No one tells you what it’s like to have a loved one die.
Halfway through my gap year, I decided I wasn’t going back to study. The allure of perpetual recreation and having enough money outweighed the idea of coursework and exams twice a year. I didn’t think I could do it, so why would I try?
Originally, I’d put off uni for a year because my mother was sick. Lung cancer. Two to three years in, it had already taken one lung, and much of her independence. “Just in case,” I decided, “I don’t want to have study commitments in case it happens.”
I didn’t expect her to die.
My brother, father and I were sitting in the hospital room, waiting to see what would happen next. This was the first time I’d ever experienced something like this, I didn’t know what to do. No one really tells you how to act. I looked across at my brother and father, sitting forward in their chairs, staring at my mother’s body. “It’s just us,” I thought.
“You only have each other,” Mum would remind my brother and I when we fought. I was so sold on the idea that my mother would always be there. Like, yeah sure, she’d probably die one day, but not before I’d moved out and shown her the life I could build for myself. Not before she met the love of my life and maybe our kids. Not before I was ready. But here we were.
I just wanted for things to go back to normal. At 22, I was trying to maintain some sort of independence when suddenly, the person I’d depended on most was gone. The week after her funeral, I went back to work and everything felt normal. I felt okay.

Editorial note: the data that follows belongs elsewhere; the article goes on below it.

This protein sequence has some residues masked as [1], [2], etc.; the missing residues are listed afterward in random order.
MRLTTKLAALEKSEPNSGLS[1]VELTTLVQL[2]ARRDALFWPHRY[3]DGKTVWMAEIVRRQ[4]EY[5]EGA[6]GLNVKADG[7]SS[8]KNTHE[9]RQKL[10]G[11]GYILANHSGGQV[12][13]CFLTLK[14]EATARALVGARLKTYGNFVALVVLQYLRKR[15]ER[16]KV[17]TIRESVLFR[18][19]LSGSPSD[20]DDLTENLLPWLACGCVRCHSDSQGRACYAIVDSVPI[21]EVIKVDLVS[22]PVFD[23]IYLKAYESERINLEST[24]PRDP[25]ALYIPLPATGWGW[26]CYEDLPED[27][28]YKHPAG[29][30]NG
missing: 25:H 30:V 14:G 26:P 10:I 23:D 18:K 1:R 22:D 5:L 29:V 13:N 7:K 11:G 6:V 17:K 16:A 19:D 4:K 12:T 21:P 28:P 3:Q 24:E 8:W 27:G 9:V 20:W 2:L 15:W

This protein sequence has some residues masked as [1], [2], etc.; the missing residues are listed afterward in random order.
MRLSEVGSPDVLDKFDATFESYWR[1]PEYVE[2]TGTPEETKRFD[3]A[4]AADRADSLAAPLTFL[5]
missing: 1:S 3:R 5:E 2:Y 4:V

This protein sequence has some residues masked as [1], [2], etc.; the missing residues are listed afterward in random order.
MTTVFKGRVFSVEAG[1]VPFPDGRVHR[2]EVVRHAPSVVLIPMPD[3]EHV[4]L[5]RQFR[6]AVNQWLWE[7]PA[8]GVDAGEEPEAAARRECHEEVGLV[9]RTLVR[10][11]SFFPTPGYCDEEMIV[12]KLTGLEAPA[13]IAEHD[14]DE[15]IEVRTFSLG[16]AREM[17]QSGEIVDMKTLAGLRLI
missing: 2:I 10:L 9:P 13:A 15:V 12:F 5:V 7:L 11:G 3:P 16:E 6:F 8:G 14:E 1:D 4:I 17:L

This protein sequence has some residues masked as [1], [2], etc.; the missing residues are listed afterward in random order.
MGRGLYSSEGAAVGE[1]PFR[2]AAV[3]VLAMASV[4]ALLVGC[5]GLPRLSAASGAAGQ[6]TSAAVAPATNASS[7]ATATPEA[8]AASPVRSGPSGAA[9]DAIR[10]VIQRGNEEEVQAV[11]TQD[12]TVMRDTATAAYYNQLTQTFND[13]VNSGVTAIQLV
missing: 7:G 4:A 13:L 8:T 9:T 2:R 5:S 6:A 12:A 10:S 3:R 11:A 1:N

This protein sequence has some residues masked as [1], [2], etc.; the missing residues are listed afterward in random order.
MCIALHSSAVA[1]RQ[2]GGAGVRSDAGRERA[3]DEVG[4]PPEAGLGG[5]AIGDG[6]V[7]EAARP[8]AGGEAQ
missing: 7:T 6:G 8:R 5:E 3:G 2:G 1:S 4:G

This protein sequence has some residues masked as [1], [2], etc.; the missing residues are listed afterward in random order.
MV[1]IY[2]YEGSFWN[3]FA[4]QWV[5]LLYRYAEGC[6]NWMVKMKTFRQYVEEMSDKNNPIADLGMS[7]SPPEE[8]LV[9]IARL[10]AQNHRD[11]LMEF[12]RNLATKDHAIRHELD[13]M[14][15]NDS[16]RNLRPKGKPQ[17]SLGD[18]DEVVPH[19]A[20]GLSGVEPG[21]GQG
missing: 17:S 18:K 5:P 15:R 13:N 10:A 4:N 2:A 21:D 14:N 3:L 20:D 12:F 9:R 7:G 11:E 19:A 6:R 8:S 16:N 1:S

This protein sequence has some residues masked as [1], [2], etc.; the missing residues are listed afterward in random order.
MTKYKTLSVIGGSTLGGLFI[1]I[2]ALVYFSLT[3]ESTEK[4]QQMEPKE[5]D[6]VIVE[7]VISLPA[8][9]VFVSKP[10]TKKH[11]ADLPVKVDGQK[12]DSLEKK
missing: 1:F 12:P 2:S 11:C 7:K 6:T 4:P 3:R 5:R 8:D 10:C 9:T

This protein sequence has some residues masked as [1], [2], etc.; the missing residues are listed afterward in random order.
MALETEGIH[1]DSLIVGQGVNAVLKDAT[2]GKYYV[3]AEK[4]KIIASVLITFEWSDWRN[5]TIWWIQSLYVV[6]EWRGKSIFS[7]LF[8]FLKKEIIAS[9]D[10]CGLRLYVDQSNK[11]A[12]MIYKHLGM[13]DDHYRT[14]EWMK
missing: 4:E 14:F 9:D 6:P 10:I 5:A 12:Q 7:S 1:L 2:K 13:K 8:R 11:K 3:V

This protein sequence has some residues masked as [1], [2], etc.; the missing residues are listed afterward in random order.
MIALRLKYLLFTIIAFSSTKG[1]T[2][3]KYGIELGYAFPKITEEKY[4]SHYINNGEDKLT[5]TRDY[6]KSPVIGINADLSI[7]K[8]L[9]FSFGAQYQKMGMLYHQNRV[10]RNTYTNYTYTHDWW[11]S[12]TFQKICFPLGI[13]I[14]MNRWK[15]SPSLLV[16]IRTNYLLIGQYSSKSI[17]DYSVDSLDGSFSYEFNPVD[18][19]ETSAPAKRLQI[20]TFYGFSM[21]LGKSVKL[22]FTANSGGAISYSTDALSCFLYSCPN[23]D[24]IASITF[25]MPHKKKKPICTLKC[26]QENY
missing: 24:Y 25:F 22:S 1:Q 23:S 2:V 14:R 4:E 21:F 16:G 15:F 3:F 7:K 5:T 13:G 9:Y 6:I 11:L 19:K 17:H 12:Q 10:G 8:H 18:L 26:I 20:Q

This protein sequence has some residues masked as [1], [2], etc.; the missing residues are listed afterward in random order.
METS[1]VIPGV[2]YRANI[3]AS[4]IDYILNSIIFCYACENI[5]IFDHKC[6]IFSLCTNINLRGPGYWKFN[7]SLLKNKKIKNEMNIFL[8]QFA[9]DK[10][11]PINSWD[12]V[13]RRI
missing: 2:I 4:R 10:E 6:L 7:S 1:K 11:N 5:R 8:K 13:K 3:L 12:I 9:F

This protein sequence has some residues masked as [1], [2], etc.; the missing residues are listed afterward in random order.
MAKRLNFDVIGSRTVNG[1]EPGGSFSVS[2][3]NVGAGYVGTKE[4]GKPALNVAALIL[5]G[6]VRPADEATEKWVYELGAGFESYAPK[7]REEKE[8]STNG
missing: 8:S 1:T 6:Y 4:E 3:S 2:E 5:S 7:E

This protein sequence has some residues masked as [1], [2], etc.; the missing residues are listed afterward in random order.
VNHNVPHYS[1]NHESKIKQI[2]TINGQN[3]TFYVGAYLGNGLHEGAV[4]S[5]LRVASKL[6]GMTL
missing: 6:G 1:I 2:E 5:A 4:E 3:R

I would joke about her at parties. I’d take a drag on a cigarette, and when someone told me I’d get cancer, I’d laugh and say, “It runs in the family!” People would look at me, aghast. On one occasion, I made a guy cry because I was so nonchalant about the whole thing.
If you’ve ever lost a loved one, you may have heard the following sentence a hundred times over: “Everyone grieves differently.” I figured I’d already grieved. I thought crying for a week and missing her every day was grieving, but it turns out that holding it together is vastly different to being okay.
Driving alone one night a few months later, it hit me. A wave of grief. I sobbed over the steering wheel, trying hard to keep my eyes clear and on the road. Somehow, I made it home safely, and collapsed into bed. That wave of grief crashed and dissolved, but it dawned on me that it wasn’t the last time I’d feel like that.
The lowest moments were the ones from which I grew the most. Crying in my room, I desperately wanted something to prove that I wasn’t alone. Anything to say she was still there. I sifted through every cliché, but no butterflies landed eerily on my shoulder. Instead, there was guilt. Tiny reminders every day that I hadn’t done enough. That I should have told her that I’d move heaven and earth to have her healthy. That I hadn’t shown her how to use the DVD player. That, at 4am when we received the phone call to say she’d died, I should have been there with her. But feeling guilty brought nothing back. Eventually, it led me to one place: there was no ‘should’ or ‘shouldn’t’. There is what has happened, and a million things that could have happened instead, but didn’t.
All my decisions began to have the underlying murmur of, “if not now, when?”. I realised that I couldn’t keep waiting to live my life. I was terrified to feel grief and loss, but it pushed me to want to do things I’d been too scared to attempt before.
I said “I love you,” to my boyfriend as he climbed out of my car after we’d had a huge fight. I was honest and open with my family, rather than closing myself off in an effort to maintain appearances. I started to try to move forward, even when it hurt to feel like I was leaving something behind.
What else was there to lose, except the people I loved?
I finished my degree in 2016 and picked up my graduation certificate from my dad’s house, where it had been delivered. He’d left the envelope next to a framed photo of mum, from their wedding day.
She smiled at me through the glass, and I smiled back.
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